1. A hundredweight, either 112 or 100 pounds, according to the scale used. Cf. Cental. [Sometimes written and pronounced kentle.]

2. A metric measure of weight, being 100,000 grams, or 100 kilograms, equal to 220.46 pounds avoirdupois.

(Quin"tan) a. [L. quintanus, fr. quintus fifth, quinque five. See Five.] Occurring as the fifth, after four others also, occurring every fifth day, reckoning inclusively; as, a quintan fever.n. (Med.) An intermittent fever which returns every fifth day, reckoning inclusively, or in which the intermission lasts three days.

(Quin"tel) n. See Quintain.

(Quin*tes"sence) n. [F., fr. L. quinta essentia fifth essence. See Quint, and Essence.]

1. The fifth or last and highest essence or power in a natural body. See Ferment oils, under Ferment. [Obs.]

The ancient Greeks recognized four elements, fire, air, water, and earth. The Pythagoreans added a fifth and called it nether, the fifth essence, which they said flew upward at creation and out of it the stars were made. The alchemists sometimes considered alcohol, or the ferment oils, as the fifth essence.

2. Hence: An extract from anything, containing its rarest virtue, or most subtle and essential constituent in a small quantity; pure or concentrated essence.

Let there be light, said God; and forthwith light
Ethereal, first of things, quintessence pure,
Sprung from the deep.

(Quin*tes"sence), v. t. To distil or extract as a quintessence; to reduce to a quintessence. [R.] Stirling. "Truth quintessenced and raised to the highest power." J. A. Symonds.

(Quin`tes*sen"tial) a. Of the nature of a quintessence; purest. "Quintessential extract of mediocrity." G. Eliot.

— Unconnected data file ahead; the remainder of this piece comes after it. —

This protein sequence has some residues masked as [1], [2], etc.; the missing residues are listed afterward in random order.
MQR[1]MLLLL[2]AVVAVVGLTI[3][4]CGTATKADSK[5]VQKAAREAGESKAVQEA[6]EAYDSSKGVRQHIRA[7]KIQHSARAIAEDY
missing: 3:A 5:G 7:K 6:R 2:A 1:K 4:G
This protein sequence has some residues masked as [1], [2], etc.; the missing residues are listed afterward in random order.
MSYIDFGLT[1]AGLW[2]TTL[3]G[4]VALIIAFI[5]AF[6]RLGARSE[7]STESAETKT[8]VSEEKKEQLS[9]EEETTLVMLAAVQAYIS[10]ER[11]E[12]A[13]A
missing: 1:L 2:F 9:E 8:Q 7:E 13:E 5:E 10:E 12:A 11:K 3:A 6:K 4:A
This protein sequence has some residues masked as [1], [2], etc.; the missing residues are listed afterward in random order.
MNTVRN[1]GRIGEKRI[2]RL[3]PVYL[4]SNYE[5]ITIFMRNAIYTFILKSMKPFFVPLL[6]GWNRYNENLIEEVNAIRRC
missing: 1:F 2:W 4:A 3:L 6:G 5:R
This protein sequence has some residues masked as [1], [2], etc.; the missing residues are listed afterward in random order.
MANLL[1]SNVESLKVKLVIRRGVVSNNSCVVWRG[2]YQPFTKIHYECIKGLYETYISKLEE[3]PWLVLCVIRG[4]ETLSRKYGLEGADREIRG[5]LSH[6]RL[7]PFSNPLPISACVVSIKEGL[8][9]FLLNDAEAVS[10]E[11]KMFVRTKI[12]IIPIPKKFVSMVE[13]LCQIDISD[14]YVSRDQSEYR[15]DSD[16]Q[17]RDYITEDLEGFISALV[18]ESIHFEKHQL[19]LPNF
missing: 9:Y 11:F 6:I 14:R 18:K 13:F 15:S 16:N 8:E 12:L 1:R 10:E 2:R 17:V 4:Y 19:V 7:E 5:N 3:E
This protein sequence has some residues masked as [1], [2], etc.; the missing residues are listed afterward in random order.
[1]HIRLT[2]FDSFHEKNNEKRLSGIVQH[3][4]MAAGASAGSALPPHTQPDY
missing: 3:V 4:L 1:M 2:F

(Quin*tet", Quin*tette") n. [It. quintetto, dim. of quinto the fifth, a fifth part, from L. quintus the fifth: cf. F. quintette. See Quint.] (Mus.) A composition for five voices or instruments; also, the set of five persons who sing or play five-part music.

(Quin"tic) a. [L. quintus fifth, fr. quinque five.] (Alg.) Of the fifth degree or order.n. (Alg.) A quantic of the fifth degree. See Quantic.

(Quin"tile) n. [F. quintil aspect, fr. L. quintus the fifth.] (Astron.) The aspect of planets when separated the fifth part of the zodiac, or 72°. Hutton.

(Quin*till"lion) n. [Formed fr. L. quintus the fifth, after the analogy of million: cf. F. quintillion. See Quint.] According to the French notation, which is used on the Continent and in America, the cube of a million, or a unit with eighteen ciphers annexed; according to the English notation, a number produced by involving a million to the fifth power, or a unit with thirty ciphers annexed. See the Note under Numeration.

(Quin"tin) n. See Quintain.

(Quin"tine) n. [L. quintus the fifth: cf. F. quintine.] (Bot.) The embryonic sac of an ovule, sometimes regarded as an innermost fifth integument. Cf. Quartine, and Tercine.

(Quin"tole) n. [It. quinto fifth.] (Mus.) A group of five notes to be played or sung in the time of four of the same species.

  By PanEris using Melati.

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